Abstract and Keywords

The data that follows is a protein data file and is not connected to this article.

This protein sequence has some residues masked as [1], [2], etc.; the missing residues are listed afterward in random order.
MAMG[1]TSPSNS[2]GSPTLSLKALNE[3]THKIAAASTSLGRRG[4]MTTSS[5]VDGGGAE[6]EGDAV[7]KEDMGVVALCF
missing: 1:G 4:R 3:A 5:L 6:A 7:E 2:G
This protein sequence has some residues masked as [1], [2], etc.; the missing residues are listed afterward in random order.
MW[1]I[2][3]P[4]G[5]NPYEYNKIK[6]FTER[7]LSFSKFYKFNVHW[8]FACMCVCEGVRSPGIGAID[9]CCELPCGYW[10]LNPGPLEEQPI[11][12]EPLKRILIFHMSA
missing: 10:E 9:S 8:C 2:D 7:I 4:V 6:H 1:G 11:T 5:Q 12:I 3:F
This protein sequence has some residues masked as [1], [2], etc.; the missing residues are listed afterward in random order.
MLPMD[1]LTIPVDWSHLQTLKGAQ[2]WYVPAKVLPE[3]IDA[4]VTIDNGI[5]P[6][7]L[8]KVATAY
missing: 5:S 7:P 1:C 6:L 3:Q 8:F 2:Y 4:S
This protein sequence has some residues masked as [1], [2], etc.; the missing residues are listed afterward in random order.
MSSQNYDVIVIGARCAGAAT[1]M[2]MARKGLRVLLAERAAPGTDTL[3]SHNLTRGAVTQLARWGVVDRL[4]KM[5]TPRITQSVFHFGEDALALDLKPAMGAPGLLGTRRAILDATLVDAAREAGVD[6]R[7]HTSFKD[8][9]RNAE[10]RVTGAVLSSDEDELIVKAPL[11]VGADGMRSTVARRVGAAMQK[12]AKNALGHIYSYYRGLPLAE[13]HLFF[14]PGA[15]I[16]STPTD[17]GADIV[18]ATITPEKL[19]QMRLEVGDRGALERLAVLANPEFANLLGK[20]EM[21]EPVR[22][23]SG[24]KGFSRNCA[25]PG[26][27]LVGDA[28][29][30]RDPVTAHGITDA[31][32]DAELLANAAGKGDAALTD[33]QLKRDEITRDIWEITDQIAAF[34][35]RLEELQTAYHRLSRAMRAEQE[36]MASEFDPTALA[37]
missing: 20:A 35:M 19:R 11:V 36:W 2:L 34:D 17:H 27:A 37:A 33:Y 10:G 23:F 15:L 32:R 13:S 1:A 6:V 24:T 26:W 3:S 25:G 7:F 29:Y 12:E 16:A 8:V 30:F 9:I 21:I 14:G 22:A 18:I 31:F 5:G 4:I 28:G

The chapter traces the history of bilateral dialogues and considers the experience and results of dialogue. It discusses the particular nature of bilateral dialogues in contrast with multilateral ecumenism, and the goals of such dialogue, which take different forms, e.g. identifying differences and achieving agreements, removing mistrust and beginning a mutual acquaintance, and the ‘reconciliation of memories’, depending on the partners involved. Attention is given to various problems of bilateral dialogues, for example, their correspondence with the actual reality of the churches involved, the coherence between multiple dialogues in which a given church may be involved, the reception of their results, and their effectiveness in changing perspectives. Reception is required not just at the level of church leadership, but also in the everyday lives of the churches, where bilateral dialogues are nowadays often perceived as being far removed from the life of local congregations.
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